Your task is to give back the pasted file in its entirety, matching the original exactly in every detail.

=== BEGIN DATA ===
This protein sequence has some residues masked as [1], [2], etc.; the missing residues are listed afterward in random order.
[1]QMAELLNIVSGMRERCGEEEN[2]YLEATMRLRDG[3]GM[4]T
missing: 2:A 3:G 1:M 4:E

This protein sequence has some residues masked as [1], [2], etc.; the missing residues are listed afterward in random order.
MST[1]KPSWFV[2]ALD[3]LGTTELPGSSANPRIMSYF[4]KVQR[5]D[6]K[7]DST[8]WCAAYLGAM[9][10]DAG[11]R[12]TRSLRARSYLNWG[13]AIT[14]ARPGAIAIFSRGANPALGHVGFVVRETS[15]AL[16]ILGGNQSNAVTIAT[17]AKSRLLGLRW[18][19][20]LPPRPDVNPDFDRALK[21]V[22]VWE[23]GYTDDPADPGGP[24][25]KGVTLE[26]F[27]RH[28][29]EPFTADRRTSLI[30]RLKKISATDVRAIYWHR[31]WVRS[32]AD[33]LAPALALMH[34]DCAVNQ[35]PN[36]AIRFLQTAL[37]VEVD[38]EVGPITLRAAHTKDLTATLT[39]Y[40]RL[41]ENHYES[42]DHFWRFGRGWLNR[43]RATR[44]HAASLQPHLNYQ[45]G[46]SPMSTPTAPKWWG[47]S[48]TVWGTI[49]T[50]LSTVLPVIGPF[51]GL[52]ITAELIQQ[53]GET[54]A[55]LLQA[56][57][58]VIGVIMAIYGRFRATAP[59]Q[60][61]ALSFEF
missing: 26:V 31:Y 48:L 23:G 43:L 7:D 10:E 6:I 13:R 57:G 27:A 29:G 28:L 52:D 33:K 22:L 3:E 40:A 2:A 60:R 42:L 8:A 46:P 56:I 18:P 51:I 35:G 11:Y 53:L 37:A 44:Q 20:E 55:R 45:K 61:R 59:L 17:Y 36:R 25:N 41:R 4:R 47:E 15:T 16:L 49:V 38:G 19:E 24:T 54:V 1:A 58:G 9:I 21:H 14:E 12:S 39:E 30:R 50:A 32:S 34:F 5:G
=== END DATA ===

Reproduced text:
This protein sequence has some residues masked as [1], [2], etc.; the missing residues are listed afterward in random order.
[1]QMAELLNIVSGMRERCGEEEN[2]YLEATMRLRDG[3]GM[4]T
missing: 2:A 3:G 1:M 4:E

This protein sequence has some residues masked as [1], [2], etc.; the missing residues are listed afterward in random order.
MST[1]KPSWFV[2]ALD[3]LGTTELPGSSANPRIMSYF[4]KVQR[5]D[6]K[7]DST[8]WCAAYLGAM[9][10]DAG[11]R[12]TRSLRARSYLNWG[13]AIT[14]ARPGAIAIFSRGANPALGHVGFVVRETS[15]AL[16]ILGGNQSNAVTIAT[17]AKSRLLGLRW[18][19][20]LPPRPDVNPDFDRALK[21]V[22]VWE[23]GYTDDPADPGGP[24][25]KGVTLE[26]F[27]RH[28][29]EPFTADRRTSLI[30]RLKKISATDVRAIYWHR[31]WVRS[32]AD[33]LAPALALMH[34]DCAVNQ[35]PN[36]AIRFLQTAL[37]VEVD[38]EVGPITLRAAHTKDLTATLT[39]Y[40]RL[41]ENHYES[42]DHFWRFGRGWLNR[43]RATR[44]HAASLQPHLNYQ[45]G[46]SPMSTPTAPKWWG[47]S[48]TVWGTI[49]T[50]LSTVLPVIGPF[51]GL[52]ITAELIQQ[53]GET[54]A[55]LLQA[56][57][58]VIGVIMAIYGRFRATAP[59]Q[60][61]ALSFEF
missing: 26:V 31:Y 48:L 23:G 43:L 7:D 10:E 6:I 13:R 57:G 27:A 29:G 28:L 52:D 33:K 22:L 3:E 40:A 2:A 60:R 42:L 8:A 46:P 56:I 18:P 51:I 35:G 11:Y 53:L 37:A 44:Q 20:E 55:R 45:K 61:R 59:L 17:Y 36:R 25:N 41:R 4:R 47:E 15:T 16:L 49:V 38:G 19:E 24:T 54:V 1:A 58:G 9:I 21:H 14:E 12:S 39:E 30:R 50:A 32:S 34:F 5:G